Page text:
Sunday, March 26, 2017


Hi Sisters and Misters! I was looking for character inspiration to write a new story, and I thought these girls were great! Look for the intro today!


Thursday, March 23, 2017

What You Need To Know Before You Leave Design School

I ended up dropping out of graphic design school.
I tried to post this video directly from You Tube twice. I don't know where it ended up!

~Lady Eddie~

Monday, March 20, 2017

Let The Wrong One In

I generally don’t participate in writing challenges. Writing challenges are for nice, normal people whose thoughts work in a linear direction and resemble the web of a proper spider, not one of those messed-up spiders who has been given, say, LSD.
My thoughts resemble the web of a spider on LSD.
At first glance, I pass for normal. I’m astoundingly plain. I’m a gray-haired, middle-aged woman with a body far rounder than those bodies which are deemed beautiful. I’m someone that nobody looks at twice. This is fine. I wouldn’t want to be one of those people who is celebrated solely for their physical appearance.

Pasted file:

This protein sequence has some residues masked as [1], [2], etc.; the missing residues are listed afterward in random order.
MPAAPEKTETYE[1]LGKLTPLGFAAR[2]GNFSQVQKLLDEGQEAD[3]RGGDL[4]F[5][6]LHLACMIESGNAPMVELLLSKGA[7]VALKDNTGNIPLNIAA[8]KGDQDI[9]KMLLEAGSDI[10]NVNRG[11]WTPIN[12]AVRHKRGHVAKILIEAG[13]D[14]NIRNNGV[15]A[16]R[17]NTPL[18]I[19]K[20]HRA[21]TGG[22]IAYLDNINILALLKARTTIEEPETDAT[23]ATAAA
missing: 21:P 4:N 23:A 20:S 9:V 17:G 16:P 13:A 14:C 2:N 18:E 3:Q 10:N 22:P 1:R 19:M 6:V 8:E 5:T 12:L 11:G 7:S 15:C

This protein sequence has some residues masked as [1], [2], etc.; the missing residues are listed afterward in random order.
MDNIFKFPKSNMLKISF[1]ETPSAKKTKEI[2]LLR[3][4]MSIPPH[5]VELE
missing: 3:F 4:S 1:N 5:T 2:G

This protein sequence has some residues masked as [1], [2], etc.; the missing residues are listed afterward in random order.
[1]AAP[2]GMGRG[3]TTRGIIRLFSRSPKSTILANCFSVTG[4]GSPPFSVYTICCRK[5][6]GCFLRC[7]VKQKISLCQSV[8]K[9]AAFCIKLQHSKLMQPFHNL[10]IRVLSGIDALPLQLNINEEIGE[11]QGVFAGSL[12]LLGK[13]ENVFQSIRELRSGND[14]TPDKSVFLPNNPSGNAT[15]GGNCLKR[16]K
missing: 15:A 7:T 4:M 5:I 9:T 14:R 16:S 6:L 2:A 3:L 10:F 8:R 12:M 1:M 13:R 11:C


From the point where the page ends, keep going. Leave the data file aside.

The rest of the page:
Realizing from a young age that I had a great face for radio, I believed that I might be able to make a living with my writing. I have always been highly imaginative, my head filled with unique and sometimes controversial ideas. I am open-minded and empathic. I thought I could combine these traits of imagination, empathy, and open-mindedness, I could reach those who, like me, were different and misunderstood.
I learned that nobody is interested in the works of a person who can’t tie their ideas up in a neat little package. I have tried, but outside of short stories, I can’t do it. My novels will always have a myriad of subplots. When I try to constrain my thoughts into a tidy parcel, the end result doesn’t feel authentic.
This is the result of my anomalistic mind refusing to conform to the rules of proper writing.
I did not do well with writing in the sixth grade, where I had a teacher who insisted we make an outline first and then follow that outline exactly, but not too exactly, or he’d know we wrote the story first and then made the outline. This teacher quite literally gave me PTSD regarding the use of outlines.